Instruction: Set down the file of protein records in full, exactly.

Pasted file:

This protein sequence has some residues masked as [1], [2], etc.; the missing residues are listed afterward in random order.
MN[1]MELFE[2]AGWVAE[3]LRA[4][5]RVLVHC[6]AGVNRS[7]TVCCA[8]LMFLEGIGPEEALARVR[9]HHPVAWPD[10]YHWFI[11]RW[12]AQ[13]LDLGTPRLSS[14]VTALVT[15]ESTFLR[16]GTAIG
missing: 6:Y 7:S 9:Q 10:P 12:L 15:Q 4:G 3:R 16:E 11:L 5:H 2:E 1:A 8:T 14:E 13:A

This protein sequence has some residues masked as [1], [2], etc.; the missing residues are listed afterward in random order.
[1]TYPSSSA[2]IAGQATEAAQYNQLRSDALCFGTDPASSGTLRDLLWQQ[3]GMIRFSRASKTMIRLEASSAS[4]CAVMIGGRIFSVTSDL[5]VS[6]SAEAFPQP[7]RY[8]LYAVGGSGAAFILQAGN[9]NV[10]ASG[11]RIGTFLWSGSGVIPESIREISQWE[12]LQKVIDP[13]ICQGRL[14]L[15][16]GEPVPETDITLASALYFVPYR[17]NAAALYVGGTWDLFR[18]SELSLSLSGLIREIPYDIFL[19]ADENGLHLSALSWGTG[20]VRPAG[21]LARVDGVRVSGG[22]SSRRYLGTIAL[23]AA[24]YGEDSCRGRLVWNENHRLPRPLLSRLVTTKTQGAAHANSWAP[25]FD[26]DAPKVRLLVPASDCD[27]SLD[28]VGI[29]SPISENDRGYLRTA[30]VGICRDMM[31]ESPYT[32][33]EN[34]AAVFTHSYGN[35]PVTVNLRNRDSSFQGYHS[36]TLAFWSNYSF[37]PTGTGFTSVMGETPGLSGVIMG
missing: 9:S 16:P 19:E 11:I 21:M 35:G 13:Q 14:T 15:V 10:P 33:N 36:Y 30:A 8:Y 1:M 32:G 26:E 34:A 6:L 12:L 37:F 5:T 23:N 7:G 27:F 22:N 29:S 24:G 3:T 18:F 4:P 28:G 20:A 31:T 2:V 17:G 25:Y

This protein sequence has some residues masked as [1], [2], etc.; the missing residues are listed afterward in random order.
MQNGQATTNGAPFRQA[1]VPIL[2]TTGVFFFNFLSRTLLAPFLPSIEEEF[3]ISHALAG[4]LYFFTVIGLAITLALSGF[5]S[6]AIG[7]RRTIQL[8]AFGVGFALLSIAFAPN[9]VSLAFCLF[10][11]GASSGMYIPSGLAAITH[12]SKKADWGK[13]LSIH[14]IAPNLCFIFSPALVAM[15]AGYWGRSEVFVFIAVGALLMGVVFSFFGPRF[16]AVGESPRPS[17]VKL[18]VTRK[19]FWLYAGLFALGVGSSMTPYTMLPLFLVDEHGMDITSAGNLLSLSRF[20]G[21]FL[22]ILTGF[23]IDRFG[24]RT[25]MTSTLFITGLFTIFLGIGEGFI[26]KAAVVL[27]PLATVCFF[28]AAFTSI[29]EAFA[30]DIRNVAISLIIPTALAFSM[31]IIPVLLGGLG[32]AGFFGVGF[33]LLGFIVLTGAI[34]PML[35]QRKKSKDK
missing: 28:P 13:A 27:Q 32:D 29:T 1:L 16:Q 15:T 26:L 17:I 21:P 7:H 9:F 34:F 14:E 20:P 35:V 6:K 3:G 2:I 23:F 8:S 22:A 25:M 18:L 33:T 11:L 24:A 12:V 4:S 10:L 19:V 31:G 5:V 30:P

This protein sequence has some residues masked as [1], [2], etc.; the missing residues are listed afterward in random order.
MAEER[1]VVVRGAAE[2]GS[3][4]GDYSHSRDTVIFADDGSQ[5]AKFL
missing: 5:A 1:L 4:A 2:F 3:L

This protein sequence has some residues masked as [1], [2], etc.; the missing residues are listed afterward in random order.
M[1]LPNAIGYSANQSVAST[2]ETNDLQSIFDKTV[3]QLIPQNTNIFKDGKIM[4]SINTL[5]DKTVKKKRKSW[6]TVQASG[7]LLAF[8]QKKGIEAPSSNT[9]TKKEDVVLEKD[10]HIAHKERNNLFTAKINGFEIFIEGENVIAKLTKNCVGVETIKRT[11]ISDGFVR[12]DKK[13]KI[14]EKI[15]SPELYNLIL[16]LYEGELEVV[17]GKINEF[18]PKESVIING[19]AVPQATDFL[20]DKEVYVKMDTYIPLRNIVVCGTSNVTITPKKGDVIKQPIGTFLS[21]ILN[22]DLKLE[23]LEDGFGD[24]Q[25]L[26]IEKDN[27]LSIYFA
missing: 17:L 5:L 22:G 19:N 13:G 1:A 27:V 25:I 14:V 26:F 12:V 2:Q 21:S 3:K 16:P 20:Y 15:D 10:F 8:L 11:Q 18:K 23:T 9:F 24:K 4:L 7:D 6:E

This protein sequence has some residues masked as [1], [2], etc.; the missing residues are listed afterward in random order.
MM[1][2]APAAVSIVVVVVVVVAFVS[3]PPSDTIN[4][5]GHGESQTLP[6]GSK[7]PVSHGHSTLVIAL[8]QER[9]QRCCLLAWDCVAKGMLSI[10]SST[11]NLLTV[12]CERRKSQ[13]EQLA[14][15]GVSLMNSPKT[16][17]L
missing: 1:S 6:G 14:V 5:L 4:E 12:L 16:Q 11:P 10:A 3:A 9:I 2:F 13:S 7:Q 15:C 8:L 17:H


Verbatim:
This protein sequence has some residues masked as [1], [2], etc.; the missing residues are listed afterward in random order.
MN[1]MELFE[2]AGWVAE[3]LRA[4][5]RVLVHC[6]AGVNRS[7]TVCCA[8]LMFLEGIGPEEALARVR[9]HHPVAWPD[10]YHWFI[11]RW[12]AQ[13]LDLGTPRLSS[14]VTALVT[15]ESTFLR[16]GTAIG
missing: 6:Y 7:S 9:Q 10:P 12:L 15:Q 4:G 3:R 16:E 11:L 5:H 2:E 1:A 8:T 14:E 13:A

This protein sequence has some residues masked as [1], [2], etc.; the missing residues are listed afterward in random order.
[1]TYPSSSA[2]IAGQATEAAQYNQLRSDALCFGTDPASSGTLRDLLWQQ[3]GMIRFSRASKTMIRLEASSAS[4]CAVMIGGRIFSVTSDL[5]VS[6]SAEAFPQP[7]RY[8]LYAVGGSGAAFILQAGN[9]NV[10]ASG[11]RIGTFLWSGSGVIPESIREISQWE[12]LQKVIDP[13]ICQGRL[14]L[15][16]GEPVPETDITLASALYFVPYR[17]NAAALYVGGTWDLFR[18]SELSLSLSGLIREIPYDIFL[19]ADENGLHLSALSWGTG[20]VRPAG[21]LARVDGVRVSGG[22]SSRRYLGTIAL[23]AA[24]YGEDSCRGRLVWNENHRLPRPLLSRLVTTKTQGAAHANSWAP[25]FD[26]DAPKVRLLVPASDCD[27]SLD[28]VGI[29]SPISENDRGYLRTA[30]VGICRDMM[31]ESPYT[32][33]EN[34]AAVFTHSYGN[35]PVTVNLRNRDSSFQGYHS[36]TLAFWSNYSF[37]PTGTGFTSVMGETPGLSGVIMG
missing: 9:S 16:P 19:E 11:I 21:M 35:G 13:Q 14:T 15:V 10:P 33:N 36:Y 30:A 8:Y 1:M 32:G 26:E 34:A 6:L 12:L 37:F 5:T 23:N 7:G 27:F 22:N 29:S 24:G 3:T 18:F 4:P 28:G 20:A 31:T 2:V 17:G 25:Y

This protein sequence has some residues masked as [1], [2], etc.; the missing residues are listed afterward in random order.
MQNGQATTNGAPFRQA[1]VPIL[2]TTGVFFFNFLSRTLLAPFLPSIEEEF[3]ISHALAG[4]LYFFTVIGLAITLALSGF[5]S[6]AIG[7]RRTIQL[8]AFGVGFALLSIAFAPN[9]VSLAFCLF[10][11]GASSGMYIPSGLAAITH[12]SKKADWGK[13]LSIH[14]IAPNLCFIFSPALVAM[15]AGYWGRSEVFVFIAVGALLMGVVFSFFGPRF[16]AVGESPRPS[17]VKL[18]VTRK[19]FWLYAGLFALGVGSSMTPYTMLPLFLVDEHGMDITSAGNLLSLSRF[20]G[21]FL[22]ILTGF[23]IDRFG[24]RT[25]MTSTLFITGLFTIFLGIGEGFI[26]KAAVVL[27]PLATVCFF[28]AAFTSI[29]EAFA[30]DIRNVAISLIIPTALAFSM[31]IIPVLLGGLG[32]AGFFGVGF[33]LLGFIVLTGAI[34]PML[35]QRKKSKDK
missing: 28:P 13:A 27:Q 32:D 29:T 1:L 16:Q 15:T 26:L 17:I 21:P 7:H 9:F 34:F 14:E 20:P 35:V 6:K 3:G 2:I 23:F 8:S 22:A 25:M 18:L 33:T 11:L 24:A 12:V 4:S 10:L 19:V 31:G 5:V 30:P

This protein sequence has some residues masked as [1], [2], etc.; the missing residues are listed afterward in random order.
MAEER[1]VVVRGAAE[2]GS[3][4]GDYSHSRDTVIFADDGSQ[5]AKFL
missing: 5:A 1:L 4:A 2:F 3:L

This protein sequence has some residues masked as [1], [2], etc.; the missing residues are listed afterward in random order.
M[1]LPNAIGYSANQSVAST[2]ETNDLQSIFDKTV[3]QLIPQNTNIFKDGKIM[4]SINTL[5]DKTVKKKRKSW[6]TVQASG[7]LLAF[8]QKKGIEAPSSNT[9]TKKEDVVLEKD[10]HIAHKERNNLFTAKINGFEIFIEGENVIAKLTKNCVGVETIKRT[11]ISDGFVR[12]DKK[13]KI[14]EKI[15]SPELYNLIL[16]LYEGELEVV[17]GKINEF[18]PKESVIING[19]AVPQATDFL[20]DKEVYVKMDTYIPLRNIVVCGTSNVTITPKKGDVIKQPIGTFLS[21]ILN[22]DLKLE[23]LEDGFGD[24]Q[25]L[26]IEKDN[27]LSIYFA
missing: 17:L 5:L 22:G 19:N 13:G 1:A 27:V 25:I 14:V 26:F 12:V 2:Q 21:S 3:K 16:P 20:Y 15:D 10:F 8:L 11:Q 18:K 23:T 9:F 24:K 4:L 7:D 6:E

This protein sequence has some residues masked as [1], [2], etc.; the missing residues are listed afterward in random order.
MM[1][2]APAAVSIVVVVVVVVAFVS[3]PPSDTIN[4][5]GHGESQTLP[6]GSK[7]PVSHGHSTLVIAL[8]QER[9]QRCCLLAWDCVAKGMLSI[10]SST[11]NLLTV[12]CERRKSQ[13]EQLA[14][15]GVSLMNSPKT[16][17]L
missing: 1:S 6:G 14:V 5:L 4:E 12:L 16:Q 11:P 10:A 3:A 9:I 2:F 13:S 7:Q 15:C 8:L 17:H